Jamie Tennyson is an overly talkative member of a private men's club. He is challenged by fellow member Col. Archie Taylor to keep his mouth shut for one year. Should he do so, he would win $500,000. Taylor dislikes Tennyson and if nothing else, finds this a way to get a bit of peace and quiet at the club. Tennyson will live in a room in the club, under observation and will communicate in writing only. As the months go by, Taylor begins to worry that Tennyson may just succeed. He can't believe Tennyson's will but neither party proves to be completely honorable. Written by
Franchot Tone filmed the club sequences in the early part of production before suffering a face-injury (Liam Sullivan claimed to have fallen off a terrace to a driveway picking a flower for a girlfriend; Rod Serling, that a jealous romantic rival attacked). The left side of his face was swollen, but Montgomery Pittman chose not to hire a new actor to redo Tone's scenes and continue, but resumed filming having only his right side exposed to the camera. Interestingly, it caused Tone's character to be denied eye contact while mocking Sullivan's, so made his character a more complex one and added and extra dimension of emotion to the plot. See more »
Himself - Host:
The note that this man is carrying across a club room is in the form of a proposed wager, but it's the kind of wager that comes without precedent. It stands alone in the annals of bet-making as the strangest game of chance ever offered by one man to another. In just a moment, we'll see the terms of the wager and what young Mr. Tennyson does about it. And in the process, we'll witness all parties spin a wheel of chance in a very bizarre casino called the Twilight Zone.
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The Silence, like many Twilight Zone episodes, has a good twist at the end that lands it solidly in the realm of the supernatural, but unfortunately (and also like a lot of other twilight zone episodes), that supernaturalness is reached more because of the main character's astonishing stupidity than anything really supernatural. Not that there is anything wrong with that. I appreciate wildly different behavior from what I would expect from myself in a show like the twilight zone infinitely more than in, for example, modern Hollywood horror movies, so The Silence ranks as one of the more entertaining episodes to me. Regardless of why the twist is as shocking as it is, the story is undeniably absorbing.
In a hugely exclusive men's club, one elderly gentleman is enormously disturbed by one of the members' constant, constant babbling. It's clear that all of the men are more than a little irritated by this one man and his unending, horizonless barrage of nonstop speaking, but one of them much more than anyone else. So much so, in fact, that he bets the man $500,000 that he can't keep his mouth shut for a year. One IMDb user states that this was a huge amount of money for the time period. I'm going to go ahead and suggest that this might be an enormous amount of money for ANY time period. And for ANY bet.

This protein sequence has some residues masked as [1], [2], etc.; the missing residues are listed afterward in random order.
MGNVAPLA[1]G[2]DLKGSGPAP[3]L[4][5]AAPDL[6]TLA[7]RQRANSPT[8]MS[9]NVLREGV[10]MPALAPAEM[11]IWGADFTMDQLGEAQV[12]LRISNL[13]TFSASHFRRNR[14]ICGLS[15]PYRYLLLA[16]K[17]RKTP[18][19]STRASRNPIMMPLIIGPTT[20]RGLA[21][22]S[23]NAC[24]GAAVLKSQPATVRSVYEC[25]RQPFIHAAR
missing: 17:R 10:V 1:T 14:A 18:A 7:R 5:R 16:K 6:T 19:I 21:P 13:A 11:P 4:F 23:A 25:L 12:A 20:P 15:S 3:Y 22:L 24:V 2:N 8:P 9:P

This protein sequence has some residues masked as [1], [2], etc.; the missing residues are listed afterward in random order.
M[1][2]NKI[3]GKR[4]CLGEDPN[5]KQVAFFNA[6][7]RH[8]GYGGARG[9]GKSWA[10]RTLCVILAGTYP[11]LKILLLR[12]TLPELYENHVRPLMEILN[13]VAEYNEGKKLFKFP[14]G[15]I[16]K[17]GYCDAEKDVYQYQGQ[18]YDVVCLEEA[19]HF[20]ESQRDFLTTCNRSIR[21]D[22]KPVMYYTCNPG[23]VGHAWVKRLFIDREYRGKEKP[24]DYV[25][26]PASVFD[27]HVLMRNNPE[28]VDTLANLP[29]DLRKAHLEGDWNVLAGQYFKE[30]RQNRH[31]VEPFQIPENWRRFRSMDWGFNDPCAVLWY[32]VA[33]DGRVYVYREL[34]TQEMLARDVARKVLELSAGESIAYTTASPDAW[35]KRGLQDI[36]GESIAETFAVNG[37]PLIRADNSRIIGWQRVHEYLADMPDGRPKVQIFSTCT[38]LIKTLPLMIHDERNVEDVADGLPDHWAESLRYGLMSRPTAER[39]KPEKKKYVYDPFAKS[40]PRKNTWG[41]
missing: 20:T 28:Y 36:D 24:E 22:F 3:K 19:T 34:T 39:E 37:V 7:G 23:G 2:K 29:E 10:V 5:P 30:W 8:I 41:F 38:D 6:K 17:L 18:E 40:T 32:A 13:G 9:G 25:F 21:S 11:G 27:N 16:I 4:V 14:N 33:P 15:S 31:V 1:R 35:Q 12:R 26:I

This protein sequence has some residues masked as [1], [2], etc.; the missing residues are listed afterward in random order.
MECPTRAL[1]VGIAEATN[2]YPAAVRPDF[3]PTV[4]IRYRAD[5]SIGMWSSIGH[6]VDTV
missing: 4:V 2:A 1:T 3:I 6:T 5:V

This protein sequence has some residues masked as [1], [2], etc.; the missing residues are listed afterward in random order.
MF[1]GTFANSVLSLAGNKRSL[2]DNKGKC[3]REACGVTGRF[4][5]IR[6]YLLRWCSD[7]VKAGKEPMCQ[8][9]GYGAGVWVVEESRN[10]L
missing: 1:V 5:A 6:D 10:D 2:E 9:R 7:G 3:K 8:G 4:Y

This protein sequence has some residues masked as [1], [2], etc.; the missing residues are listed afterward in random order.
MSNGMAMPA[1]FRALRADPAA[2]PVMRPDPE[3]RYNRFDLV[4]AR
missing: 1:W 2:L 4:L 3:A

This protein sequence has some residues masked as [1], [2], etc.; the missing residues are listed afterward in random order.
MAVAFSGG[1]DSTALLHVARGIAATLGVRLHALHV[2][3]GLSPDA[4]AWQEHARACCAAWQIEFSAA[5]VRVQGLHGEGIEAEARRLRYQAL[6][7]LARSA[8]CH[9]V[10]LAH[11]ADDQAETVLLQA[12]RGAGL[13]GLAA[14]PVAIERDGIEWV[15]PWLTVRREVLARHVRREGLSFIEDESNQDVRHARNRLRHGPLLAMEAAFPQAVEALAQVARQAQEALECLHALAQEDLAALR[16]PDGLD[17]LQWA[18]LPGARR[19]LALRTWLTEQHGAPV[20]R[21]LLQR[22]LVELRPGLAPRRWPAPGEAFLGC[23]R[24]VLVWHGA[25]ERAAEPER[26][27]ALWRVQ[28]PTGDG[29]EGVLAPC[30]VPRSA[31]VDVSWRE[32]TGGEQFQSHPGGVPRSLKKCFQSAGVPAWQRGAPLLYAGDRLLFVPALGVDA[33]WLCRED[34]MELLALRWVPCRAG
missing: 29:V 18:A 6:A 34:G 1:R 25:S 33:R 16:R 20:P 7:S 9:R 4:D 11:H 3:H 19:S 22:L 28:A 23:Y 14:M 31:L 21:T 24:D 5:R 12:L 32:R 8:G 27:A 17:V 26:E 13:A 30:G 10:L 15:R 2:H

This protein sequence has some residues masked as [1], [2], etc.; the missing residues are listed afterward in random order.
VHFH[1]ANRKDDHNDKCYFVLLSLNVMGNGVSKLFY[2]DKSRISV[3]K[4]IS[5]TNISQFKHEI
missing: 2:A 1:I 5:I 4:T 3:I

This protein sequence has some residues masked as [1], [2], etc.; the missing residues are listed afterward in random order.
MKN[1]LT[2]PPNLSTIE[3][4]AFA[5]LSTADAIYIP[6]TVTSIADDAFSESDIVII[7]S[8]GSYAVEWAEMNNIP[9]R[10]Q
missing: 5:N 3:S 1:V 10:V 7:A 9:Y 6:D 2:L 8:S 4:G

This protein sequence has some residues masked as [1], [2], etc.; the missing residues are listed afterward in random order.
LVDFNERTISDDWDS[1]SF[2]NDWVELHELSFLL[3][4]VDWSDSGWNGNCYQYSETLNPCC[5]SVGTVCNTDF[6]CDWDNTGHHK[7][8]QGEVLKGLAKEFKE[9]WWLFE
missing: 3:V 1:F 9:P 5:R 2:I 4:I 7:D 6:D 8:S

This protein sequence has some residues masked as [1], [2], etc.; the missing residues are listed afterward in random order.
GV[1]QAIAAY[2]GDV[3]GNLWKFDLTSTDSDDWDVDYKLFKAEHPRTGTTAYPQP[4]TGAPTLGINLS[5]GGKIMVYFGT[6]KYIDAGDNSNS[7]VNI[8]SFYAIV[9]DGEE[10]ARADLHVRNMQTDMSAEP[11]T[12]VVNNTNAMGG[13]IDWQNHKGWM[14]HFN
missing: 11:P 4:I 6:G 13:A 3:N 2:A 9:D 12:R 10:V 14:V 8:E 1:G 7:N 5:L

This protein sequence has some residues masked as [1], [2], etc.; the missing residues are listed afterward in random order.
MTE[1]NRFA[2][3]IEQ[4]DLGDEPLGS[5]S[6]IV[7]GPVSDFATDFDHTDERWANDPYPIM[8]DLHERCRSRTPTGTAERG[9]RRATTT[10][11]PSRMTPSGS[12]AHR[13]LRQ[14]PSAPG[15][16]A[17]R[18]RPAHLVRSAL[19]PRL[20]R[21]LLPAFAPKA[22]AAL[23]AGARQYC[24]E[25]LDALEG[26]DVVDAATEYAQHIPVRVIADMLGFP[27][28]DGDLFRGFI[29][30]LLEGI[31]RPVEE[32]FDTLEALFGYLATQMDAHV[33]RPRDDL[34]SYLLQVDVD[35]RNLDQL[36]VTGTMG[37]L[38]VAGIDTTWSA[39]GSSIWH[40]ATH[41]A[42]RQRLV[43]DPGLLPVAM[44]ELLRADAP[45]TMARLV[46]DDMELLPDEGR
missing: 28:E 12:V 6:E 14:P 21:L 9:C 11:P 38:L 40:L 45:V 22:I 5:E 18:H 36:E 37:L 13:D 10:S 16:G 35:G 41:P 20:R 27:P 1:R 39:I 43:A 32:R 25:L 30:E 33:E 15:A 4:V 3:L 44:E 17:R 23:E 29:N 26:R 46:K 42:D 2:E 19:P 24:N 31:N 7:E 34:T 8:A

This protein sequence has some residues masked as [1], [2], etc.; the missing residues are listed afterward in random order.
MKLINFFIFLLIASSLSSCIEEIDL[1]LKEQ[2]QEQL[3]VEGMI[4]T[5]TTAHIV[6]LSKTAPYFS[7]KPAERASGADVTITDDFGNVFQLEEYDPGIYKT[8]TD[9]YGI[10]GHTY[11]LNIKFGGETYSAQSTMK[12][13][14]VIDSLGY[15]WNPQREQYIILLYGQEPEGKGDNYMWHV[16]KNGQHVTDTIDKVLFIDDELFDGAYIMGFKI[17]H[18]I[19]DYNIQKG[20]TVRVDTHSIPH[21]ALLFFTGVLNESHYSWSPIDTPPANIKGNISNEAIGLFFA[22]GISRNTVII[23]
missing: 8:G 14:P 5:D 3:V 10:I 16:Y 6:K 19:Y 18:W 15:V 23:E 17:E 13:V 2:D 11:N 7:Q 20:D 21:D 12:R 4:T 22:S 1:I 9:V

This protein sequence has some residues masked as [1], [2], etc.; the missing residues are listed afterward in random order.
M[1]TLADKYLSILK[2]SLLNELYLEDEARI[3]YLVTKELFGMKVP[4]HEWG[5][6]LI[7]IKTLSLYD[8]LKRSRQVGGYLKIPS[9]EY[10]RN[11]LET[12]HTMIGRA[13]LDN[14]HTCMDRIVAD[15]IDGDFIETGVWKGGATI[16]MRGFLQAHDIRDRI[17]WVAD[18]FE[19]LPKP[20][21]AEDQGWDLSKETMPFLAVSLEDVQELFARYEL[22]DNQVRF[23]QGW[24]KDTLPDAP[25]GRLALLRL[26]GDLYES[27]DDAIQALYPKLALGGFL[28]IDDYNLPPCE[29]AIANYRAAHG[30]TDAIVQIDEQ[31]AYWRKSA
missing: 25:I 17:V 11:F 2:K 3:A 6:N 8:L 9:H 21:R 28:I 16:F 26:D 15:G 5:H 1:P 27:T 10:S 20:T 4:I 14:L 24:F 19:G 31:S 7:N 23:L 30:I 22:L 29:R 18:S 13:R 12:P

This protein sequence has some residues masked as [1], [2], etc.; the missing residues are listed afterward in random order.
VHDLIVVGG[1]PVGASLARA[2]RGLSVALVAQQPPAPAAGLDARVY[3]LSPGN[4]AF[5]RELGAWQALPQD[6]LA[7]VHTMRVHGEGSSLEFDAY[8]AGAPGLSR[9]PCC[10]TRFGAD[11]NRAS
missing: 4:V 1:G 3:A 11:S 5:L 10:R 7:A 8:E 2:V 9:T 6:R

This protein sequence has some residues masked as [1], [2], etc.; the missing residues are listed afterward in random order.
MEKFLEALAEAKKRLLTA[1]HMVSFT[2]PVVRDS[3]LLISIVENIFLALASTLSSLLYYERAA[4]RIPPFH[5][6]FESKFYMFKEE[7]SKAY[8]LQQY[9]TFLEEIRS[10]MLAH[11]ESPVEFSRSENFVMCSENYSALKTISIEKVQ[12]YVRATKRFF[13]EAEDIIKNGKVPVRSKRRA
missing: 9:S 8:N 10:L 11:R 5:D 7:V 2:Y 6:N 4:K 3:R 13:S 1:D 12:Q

It reminds me of a particular sentence from one of my favorite books (Mark Twain's "A Connecticut Yankee in King Arthur's Court") that, for some reason, managed to stay with me. The main character is describing a rather unfortunate relationship he is in with an intensely uneducated woman who never seems to stop talking. One day he wanted to say something to her (generally he would just let her talk and let his mind wander), so he says something like, "One afternoon I interrupted her in the middle of a sentence that she had begun that morning..." You get the idea. This guy is one of those people.
I hear that the main actor suffered an injury that prevented him being filmed in anything other than profile from the right. This sounds like gossip to me, probably generated by an unusual filming style, although not exactly impossible, I suppose.
What I love about this episode is how confident at the beginning the man who suggests the wager is. He is absolutely certain that this man won't be able to be quiet for a year, saying that he might last several weeks, maybe even a couple months, but the idea that such a man could last a full year was preposterous to him (and maybe to us).
As the end of the bet gets closer, the man gets increasingly desperate, even offering the guy $1,000 and then $5,000 to just quit the bet and walk away, even though there was only a couple months or weeks left by then.
There is one thing though, I was curious about what kind of a guy would not only accept this kind of bet, but what kind of guy had the free time to drop everything in his life and lock himself in a glass room for a year. Didn't he have a job? The exclusiveness of the gentlemen's club suggests that many of its patrons were independently wealthy, but if that was the case, why accept the bet in the first place?
At any rate, the show makes a great comment on upper class superficiality and the lengths people will go to in order to make money and, even more, boast their wealth and social status. Both, Serling says, can lead to disaster...
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